Advocates of traditional public education welcomed Gov. Rick Scott’s demand on Friday that lawmakers redo the K-12 education budget for next year and boost it with $215 million in additional spending.
But school superintendents, teachers union leaders and others cautioned that those added dollars won’t be good enough if Scott intends to also sign House Republicans’ controversial education bill (HB 7069) — which could cost traditional schools money while making it easier for privately managed charter schools to expand in Florida through financial incentives and additional taxpayer funding.
“It may be a step forward, if we get the funding — but then a bigger step backward” if HB 7069 is signed into law, Hillsborough County schools Superintendent Jeff Eakins said.
It may be a step forward, if we get the funding — but then a bigger step backward.
Jeff Eakins, Hillsborough County schools superintendent
Even as he unveiled a budget compromise on Friday with House Speaker Richard Corcoran and Senate President Joe Negron, Scott wouldn’t commit to an opinion on the legislation.
“We’re still reviewing 7069, but I believe we’re on a pathway to a very good special session and that we’re on a pathway where everything we’re doing is going to be good for all students,” Scott told reporters in Miami.
However, some senators told the Herald/Times they expect Scott to sign it, and House Republicans who helped craft the bill emphasized Scott’s record as a proponent of school choice expansion.
“I believe the governor will stay true to his support for school choice and innovation,” said Hialeah Republican Rep. Manny Diaz Jr., the House Pre-K-12 budget chairman and one of the architects of HB 7069. “He’s always been supportive of that, and I think he will keep supporting those concepts.”
School district superintendents statewide, though, are doubling down on their calls for Scott to veto the bill.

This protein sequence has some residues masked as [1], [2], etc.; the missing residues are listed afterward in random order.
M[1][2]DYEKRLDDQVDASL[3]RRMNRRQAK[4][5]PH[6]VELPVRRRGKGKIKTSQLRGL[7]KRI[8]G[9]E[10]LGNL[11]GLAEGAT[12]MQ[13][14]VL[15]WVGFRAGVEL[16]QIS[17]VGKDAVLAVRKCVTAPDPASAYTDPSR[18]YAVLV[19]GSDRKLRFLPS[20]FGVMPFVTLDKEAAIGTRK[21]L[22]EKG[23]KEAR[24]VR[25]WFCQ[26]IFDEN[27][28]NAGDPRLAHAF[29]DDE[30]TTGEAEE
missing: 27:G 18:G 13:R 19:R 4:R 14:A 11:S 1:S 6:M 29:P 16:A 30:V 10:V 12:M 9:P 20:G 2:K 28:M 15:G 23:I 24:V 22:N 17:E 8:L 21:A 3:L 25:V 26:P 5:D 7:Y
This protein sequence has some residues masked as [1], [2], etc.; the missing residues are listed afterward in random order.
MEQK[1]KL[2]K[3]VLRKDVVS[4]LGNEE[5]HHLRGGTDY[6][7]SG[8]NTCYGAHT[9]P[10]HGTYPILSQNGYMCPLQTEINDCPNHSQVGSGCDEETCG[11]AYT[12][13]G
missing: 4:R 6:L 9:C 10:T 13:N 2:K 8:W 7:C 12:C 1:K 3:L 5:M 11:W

They warn their annual budgets would still suffer if he approves HB 7069, even if lawmakers add the influx of cash to base K-12 spending. Most concerning to them about HB 7069: Districts would be forced to share with charter schools millions in local tax dollars earmarked for school construction and maintenance, as well as federal Title I funds.
“We absolutely welcome the governor’s veto” of the K-12 budget, Miami-Dade County Public Schools Superintendent Alberto Carvalho said. “We remain hopeful regarding a like action on [HB 7069] due to its numerous provisions and their impact on school systems across the state of Florida.”
Local and state teachers unions on Friday aimed their renewed criticism of HB 7069 to one of its key components: a new $140 million “Schools of Hope” plan — a top priority of Corcoran’s, which represents his answer to perpetually failing public schools.
The program would primarily subsidize specialized charter schools so they can set up in mostly low-income areas, and it would encourage them to directly compete with — and in some cases, take over and replace — struggling neighborhood schools.
Joanne McCall, president of the Florida Education Association, said in a statement that “unless the governor vetoes HB 7069, there isn’t enough money to offset the incredible damage that will hit our public schools.”
“The gaping flaws in HB 7069 haven’t changed with this suggested increase in funding,” McCall added. “It doesn’t even pay for the massive giveaway to charter schools included in the bill.”
House Democratic Leader Janet Cruz, of Tampa, called “Schools of Hope” a “slush fund for private charter school operators” and criticized Scott, Corcoran and Negron for coordinating a special session she called “a farce.”
“To pretend this newest backroom deal will help public education in our state is laughable,” she said in a statement.
Asked whether Scott would sign HB 7069, former Hialeah Republican Rep. Ralph Arza, who’s now a lobbyist for the Florida Charter School Alliance, said: “There are a lot of people who want to see school choice expand.”
Indeed, that support is reflected in the massive amount of input Scott’s office has received from Floridians since May 8 urging him to sign or veto the bill.
In the first 10 days after HB 7069 passed the Legislature, Floridians told Scott, by a 3-to-1 margin, to reject it.
Similar to last week, supporters of the bill as of Friday afternoon held a slight advantage. By a 1.2-to-1 margin, Floridians asked Scott to support the bill, out of about 38,700 emails, letters, phone calls and petition signatures sent so far.
Miami Herald staff writer Patricia Mazzei and Tampa Bay Times staff writers Marlene Sokol and Colleen Wright contributed.